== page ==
Bruce Friedman was just one of many people who couldn’t let the Kings be forgotten. In 1987, he met a 74-year-old woman named Dorothy who had managed the Loew’s in the early 1960s. The stories she told Friedman about the theater were passed on to potential investors and the project Save the Kings was born. Over the past two decades, Friedman regularly brought people to the theater, hoping to hook them into giving the money necessary for its restoration. He could count on the support of Brooklyn Borough President Marty Markowitz, who also had fond memories of the theater’s past glory. A few big-name figures like Magic Johnson almost took the bait, but the Kings stayed closed. Meanwhile, water continued to corrode the theater.
This past winter, Friedman and Markowitz finally succeeded, and news of the Kings’s restoration was met with great fanfare. It will be at least three more years until the public sees the theater brought back to life—this time as a live entertainment venue. Though ACE Theatrical group will be spearheading the restoration, the New York City Economic Development Corporation has committed $50 million to the project; ACE can also count on $15 million in tax credits. With the developer only responsible for a $5 million down payment and expenses that go over budget, the restoration truly belongs to Brooklyn.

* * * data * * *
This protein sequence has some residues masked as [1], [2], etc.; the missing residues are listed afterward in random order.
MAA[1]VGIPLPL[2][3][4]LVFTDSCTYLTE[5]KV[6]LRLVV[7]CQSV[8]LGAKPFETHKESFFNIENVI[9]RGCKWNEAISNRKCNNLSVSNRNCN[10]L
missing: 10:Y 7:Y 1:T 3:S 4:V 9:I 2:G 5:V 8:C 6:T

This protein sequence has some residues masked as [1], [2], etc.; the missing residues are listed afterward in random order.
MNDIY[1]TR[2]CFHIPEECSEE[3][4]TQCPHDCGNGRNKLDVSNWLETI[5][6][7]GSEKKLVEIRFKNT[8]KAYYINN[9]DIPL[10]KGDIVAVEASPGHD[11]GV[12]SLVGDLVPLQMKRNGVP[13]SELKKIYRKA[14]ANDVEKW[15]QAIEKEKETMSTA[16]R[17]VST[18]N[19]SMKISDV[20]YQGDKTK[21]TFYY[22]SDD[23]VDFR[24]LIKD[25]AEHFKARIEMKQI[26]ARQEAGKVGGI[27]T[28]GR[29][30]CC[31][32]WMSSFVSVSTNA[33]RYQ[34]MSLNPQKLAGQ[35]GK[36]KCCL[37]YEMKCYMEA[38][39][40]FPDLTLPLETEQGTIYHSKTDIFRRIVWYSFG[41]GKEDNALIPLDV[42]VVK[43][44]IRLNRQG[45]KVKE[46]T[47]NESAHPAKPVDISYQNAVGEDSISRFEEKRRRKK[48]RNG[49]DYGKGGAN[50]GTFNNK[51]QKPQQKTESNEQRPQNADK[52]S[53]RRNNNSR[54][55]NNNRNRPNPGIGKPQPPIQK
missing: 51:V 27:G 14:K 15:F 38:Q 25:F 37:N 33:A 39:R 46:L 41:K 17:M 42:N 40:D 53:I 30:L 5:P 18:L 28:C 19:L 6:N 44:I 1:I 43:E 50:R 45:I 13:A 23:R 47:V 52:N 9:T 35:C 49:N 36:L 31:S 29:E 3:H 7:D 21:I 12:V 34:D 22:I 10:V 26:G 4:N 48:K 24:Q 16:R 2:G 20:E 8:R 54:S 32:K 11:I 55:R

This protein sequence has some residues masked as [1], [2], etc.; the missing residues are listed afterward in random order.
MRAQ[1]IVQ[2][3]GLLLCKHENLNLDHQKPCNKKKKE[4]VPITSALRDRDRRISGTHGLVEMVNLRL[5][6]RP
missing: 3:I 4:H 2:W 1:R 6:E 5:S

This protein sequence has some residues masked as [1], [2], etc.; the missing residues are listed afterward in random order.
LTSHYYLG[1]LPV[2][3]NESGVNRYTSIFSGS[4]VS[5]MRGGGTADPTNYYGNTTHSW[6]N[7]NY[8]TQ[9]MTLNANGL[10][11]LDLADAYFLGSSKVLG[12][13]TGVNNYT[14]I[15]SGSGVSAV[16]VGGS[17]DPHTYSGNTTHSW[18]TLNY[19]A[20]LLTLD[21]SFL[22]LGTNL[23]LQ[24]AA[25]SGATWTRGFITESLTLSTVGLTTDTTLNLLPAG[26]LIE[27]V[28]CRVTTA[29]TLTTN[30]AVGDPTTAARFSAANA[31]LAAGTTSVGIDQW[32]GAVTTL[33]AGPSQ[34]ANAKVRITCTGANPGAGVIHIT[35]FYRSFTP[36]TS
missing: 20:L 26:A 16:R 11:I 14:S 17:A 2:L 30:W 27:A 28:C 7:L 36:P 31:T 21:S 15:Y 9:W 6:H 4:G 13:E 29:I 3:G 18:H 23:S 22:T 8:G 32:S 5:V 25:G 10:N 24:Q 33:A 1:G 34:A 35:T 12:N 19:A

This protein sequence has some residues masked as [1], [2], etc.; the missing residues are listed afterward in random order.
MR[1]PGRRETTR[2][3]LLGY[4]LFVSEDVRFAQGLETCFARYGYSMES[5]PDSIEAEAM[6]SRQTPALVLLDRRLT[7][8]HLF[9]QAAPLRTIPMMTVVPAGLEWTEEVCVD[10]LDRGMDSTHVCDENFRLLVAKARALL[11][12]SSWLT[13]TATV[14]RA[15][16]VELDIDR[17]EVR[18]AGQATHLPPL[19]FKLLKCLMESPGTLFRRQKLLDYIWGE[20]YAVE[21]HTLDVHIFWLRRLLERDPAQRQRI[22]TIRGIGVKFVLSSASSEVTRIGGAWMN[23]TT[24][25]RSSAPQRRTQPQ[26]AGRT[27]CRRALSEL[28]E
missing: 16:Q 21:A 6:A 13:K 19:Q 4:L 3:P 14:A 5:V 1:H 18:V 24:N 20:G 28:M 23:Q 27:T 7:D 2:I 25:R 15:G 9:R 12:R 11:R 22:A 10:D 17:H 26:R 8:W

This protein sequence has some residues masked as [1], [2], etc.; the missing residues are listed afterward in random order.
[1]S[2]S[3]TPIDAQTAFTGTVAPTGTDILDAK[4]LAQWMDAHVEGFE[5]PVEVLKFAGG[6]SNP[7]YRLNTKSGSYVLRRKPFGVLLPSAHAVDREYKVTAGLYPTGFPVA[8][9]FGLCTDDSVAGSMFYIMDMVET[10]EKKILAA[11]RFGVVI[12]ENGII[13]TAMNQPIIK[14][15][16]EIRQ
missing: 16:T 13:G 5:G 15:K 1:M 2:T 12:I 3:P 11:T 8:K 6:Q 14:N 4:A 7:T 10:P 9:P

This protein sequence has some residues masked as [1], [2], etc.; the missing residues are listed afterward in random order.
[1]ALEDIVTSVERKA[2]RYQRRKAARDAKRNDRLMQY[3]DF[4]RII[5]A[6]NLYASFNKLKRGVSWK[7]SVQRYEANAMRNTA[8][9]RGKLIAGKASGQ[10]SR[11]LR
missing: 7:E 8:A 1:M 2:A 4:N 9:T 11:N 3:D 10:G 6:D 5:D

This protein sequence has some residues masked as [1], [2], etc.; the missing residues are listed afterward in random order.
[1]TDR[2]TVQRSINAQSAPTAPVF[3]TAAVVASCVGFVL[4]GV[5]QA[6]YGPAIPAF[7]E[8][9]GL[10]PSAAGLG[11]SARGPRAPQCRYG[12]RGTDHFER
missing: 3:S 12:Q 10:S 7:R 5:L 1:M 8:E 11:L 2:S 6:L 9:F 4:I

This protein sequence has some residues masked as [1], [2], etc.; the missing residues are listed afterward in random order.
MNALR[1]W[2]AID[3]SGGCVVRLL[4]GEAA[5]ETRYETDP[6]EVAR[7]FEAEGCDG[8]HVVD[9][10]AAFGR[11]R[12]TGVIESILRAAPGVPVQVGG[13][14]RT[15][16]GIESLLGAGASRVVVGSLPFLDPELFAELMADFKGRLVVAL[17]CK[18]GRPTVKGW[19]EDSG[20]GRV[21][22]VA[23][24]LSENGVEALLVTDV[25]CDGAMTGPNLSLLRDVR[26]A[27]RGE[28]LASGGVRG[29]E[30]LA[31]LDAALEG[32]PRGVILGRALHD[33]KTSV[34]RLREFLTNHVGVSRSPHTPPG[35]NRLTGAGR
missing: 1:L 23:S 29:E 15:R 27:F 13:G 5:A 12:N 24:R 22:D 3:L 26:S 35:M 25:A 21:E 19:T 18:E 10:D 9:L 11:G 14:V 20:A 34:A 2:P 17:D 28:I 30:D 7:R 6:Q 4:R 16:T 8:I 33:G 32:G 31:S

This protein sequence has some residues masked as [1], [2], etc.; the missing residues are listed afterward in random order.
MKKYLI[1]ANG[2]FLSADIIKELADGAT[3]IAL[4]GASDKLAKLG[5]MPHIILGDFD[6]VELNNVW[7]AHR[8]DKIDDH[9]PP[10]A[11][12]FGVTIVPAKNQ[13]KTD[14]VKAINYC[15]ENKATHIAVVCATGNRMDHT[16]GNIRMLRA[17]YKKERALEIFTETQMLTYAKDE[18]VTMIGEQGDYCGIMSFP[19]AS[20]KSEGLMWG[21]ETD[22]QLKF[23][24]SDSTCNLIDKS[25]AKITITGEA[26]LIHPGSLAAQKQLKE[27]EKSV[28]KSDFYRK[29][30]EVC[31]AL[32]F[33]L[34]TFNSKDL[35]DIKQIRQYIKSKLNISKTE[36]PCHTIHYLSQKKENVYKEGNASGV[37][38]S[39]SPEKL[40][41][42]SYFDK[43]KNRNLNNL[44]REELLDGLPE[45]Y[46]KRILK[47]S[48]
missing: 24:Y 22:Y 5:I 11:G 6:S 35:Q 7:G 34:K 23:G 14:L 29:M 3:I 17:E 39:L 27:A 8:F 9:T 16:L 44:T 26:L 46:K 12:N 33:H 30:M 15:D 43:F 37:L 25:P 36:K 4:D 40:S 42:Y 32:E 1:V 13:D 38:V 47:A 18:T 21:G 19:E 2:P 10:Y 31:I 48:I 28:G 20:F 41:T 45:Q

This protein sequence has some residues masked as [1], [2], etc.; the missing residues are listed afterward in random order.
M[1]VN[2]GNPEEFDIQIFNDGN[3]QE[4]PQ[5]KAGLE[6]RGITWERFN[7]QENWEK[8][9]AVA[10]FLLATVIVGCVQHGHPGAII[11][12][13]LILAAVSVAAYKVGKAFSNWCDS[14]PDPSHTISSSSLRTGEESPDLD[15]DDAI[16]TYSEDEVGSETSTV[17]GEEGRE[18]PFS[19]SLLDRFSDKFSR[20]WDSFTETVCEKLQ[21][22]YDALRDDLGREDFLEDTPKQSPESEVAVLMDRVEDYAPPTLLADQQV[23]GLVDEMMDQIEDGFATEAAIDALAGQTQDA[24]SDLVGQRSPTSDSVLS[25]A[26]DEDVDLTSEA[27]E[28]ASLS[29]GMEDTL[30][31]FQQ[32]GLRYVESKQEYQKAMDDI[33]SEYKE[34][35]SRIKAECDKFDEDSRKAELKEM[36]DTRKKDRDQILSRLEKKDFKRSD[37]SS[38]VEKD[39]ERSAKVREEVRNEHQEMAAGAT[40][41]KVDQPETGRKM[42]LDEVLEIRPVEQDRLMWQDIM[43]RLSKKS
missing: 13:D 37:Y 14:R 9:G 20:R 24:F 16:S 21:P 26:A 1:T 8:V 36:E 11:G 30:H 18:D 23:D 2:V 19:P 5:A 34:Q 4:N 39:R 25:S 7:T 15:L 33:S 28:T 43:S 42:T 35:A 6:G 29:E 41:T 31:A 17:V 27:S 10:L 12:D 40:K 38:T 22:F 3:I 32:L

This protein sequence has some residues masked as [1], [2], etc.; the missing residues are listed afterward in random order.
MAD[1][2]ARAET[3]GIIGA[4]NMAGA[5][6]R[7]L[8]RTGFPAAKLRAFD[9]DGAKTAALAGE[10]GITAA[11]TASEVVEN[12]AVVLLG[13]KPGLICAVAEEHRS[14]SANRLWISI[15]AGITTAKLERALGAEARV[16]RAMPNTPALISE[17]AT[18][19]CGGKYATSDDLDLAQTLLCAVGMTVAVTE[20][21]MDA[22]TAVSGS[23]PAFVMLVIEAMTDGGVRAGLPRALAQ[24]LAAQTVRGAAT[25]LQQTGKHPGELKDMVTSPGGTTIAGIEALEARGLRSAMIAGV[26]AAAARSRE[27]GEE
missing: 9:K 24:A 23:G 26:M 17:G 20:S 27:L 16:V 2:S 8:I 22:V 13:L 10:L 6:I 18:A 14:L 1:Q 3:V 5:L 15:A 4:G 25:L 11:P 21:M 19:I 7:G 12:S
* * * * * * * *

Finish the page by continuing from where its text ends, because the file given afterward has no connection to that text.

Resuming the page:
Over the summer, new black-and-white graffiti has finally touched the tiled façade outside. First one and now multiple groupings of large bubble letters scrawl the tag of a resident whose parents may not have even been alive on opening night of the Kings Theater. Marcus Loew used to say that people came to his theaters to see the theater itself, but today a visit to his flagship movie palace is nothing more than a ghost hunt. Until the theater opens again, people can only peer through the grated doors, hoping to catch a glimpse inside.
ContributorT. K. Danovich